Give Thanks: Why Gratitude is Good for You

 “Gratitude is the wine of the soul. Go on. Get drunk!”
— Rumi

It’s easy to focus on all the things you want to own, create, or experience, but research shows that appreciating what you already have may be the key to living a healthier, happier life. As we gather with friends and loved ones around the Thanksgiving table (or any time, for that matter!), take a few moments to stretch your gratitude muscles—maybe even jump start a regular gratitude practice that can have a serious impact on many aspects of your health. An ever-growing body of research confirms that gratitude has a number of potent health benefits:

* Improves physical health by lowering inflammation and blood sugar; improving immune function, blood pressure and heart health, and encouraging general self-care
* Increases happiness and life satisfaction by lowering stress and emotional distress
* Improves emotional resiliency, which also helps combat stress and anxiety
* Improve mental health by triggering the release of mood-regulating chemicals like serotonin, dopamine, norepinephrine and oxytocin, while inhibiting the stress hormone cortisol
* Improves sleep, which can have far-reaching benefits for physical and mental health

Simple Gratitude Practices 
Start a tradition for the month of November by creating a Gratitude Tree (you don’t need to be crafty or coordinated to pull this off and the trip out in to nature to collect your branches is an added bonus!). You’ll have a ready-made Thanksgiving table centerpiece and a conversation piece built into one.

Check out these other suggestions for being more thankful, more of the time, summarized from Robert Emmons’ book, “The Little Book of Gratitude,” (adapted from www.mercola.com).

  • Focus on the kindness of others instead of being self-centered. This will increase your sense of being supported by life and decrease unnecessary anxieties. Cherishing the kindness of others also means you’re less likely to take them for granted (which improves relationships, which makes you happier, and so on and so on!).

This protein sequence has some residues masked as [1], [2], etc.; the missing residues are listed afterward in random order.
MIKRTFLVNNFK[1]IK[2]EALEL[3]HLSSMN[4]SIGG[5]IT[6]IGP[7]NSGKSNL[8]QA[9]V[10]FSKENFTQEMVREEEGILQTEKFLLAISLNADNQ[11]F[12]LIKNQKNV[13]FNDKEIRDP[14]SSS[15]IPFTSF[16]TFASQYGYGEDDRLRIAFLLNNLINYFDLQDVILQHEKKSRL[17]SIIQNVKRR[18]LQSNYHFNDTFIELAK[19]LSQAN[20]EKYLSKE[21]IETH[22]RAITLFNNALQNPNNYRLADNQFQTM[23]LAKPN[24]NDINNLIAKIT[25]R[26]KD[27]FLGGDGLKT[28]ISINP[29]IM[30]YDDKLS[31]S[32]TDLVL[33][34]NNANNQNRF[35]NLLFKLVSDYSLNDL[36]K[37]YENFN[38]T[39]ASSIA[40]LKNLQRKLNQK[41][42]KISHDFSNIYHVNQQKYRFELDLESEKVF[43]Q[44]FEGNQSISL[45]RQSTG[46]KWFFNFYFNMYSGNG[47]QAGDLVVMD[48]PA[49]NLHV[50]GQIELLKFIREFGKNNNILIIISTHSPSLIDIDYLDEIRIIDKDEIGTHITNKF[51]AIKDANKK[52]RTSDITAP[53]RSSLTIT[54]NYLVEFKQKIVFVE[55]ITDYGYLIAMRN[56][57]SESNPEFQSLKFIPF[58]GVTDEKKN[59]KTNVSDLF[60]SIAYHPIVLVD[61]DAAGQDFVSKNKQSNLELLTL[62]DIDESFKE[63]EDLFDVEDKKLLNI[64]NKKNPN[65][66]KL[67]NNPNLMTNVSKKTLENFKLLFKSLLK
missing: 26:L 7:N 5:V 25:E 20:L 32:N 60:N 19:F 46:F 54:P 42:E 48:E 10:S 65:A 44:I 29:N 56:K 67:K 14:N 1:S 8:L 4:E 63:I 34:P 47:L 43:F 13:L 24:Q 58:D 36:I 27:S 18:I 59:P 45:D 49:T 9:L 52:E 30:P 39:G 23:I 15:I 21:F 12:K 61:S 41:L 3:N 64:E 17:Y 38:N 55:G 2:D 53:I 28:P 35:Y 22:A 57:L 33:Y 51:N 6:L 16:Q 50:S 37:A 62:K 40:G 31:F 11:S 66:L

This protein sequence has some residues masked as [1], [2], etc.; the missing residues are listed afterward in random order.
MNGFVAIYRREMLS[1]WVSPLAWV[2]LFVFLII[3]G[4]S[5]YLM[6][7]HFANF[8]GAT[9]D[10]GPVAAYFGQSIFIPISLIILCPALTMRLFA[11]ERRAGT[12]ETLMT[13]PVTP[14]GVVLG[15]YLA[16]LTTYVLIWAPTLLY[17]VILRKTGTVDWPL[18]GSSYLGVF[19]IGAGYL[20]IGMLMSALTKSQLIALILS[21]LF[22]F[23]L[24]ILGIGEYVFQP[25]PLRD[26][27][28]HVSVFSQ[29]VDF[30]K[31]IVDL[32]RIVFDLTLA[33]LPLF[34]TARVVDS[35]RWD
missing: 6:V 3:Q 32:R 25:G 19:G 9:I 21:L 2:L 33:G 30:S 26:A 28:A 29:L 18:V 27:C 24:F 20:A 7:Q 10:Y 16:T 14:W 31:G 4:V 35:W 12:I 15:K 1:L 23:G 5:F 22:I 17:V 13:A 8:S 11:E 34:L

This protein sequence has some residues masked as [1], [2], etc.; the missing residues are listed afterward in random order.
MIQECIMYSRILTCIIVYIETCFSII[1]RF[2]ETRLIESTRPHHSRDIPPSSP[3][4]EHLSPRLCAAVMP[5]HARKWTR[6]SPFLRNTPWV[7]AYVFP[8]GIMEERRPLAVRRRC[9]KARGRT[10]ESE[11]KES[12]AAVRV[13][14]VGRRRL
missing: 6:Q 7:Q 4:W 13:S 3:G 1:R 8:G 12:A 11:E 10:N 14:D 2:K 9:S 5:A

• Along the same vein…Give credit to others while also acknowledging your own contributions. Being grateful for someone’s help does not negate your own contributions. (In other words…being grateful for YOU can have huge payoffs!)
  • Focus on what you’ve received rather than what’s been withheld. “The ‘surplus’ mode will increase our feelings of worth; the ‘deficit’ mode will lead us to think how incomplete our life is,” Emmons says.
  • Acknowledge your positive emotions rather than suppressing them. “Gratitude recruits other positive emotions, such as joy, contentment and hope, and these produce direct physical benefits through the immune or endocrine systems,” Emmons writes. “A grateful perspective on life is a stress-buster, so grateful people are more equipped than others to deal with uncertainties, ambiguities and situations that trigger anxiety.”
  • Avoid comparing yourself to people you perceive to have more advantages. As Emmons notes, “Wanting more is related to increased anxiety and unhappiness. A healthier comparison is to contemplate what life would be like without a pleasure that you now enjoy.” This might mean reframing your relationship to social media (leaving more time for things that really matter) or scheduling periodic social media breaks.

If it’s Good Enough for Oprah…
Here’s a tried-and-true way to make gratitude a regular part of your day, perhaps with long-lasting effects. It takes just five minutes.

Have a very grateful November!

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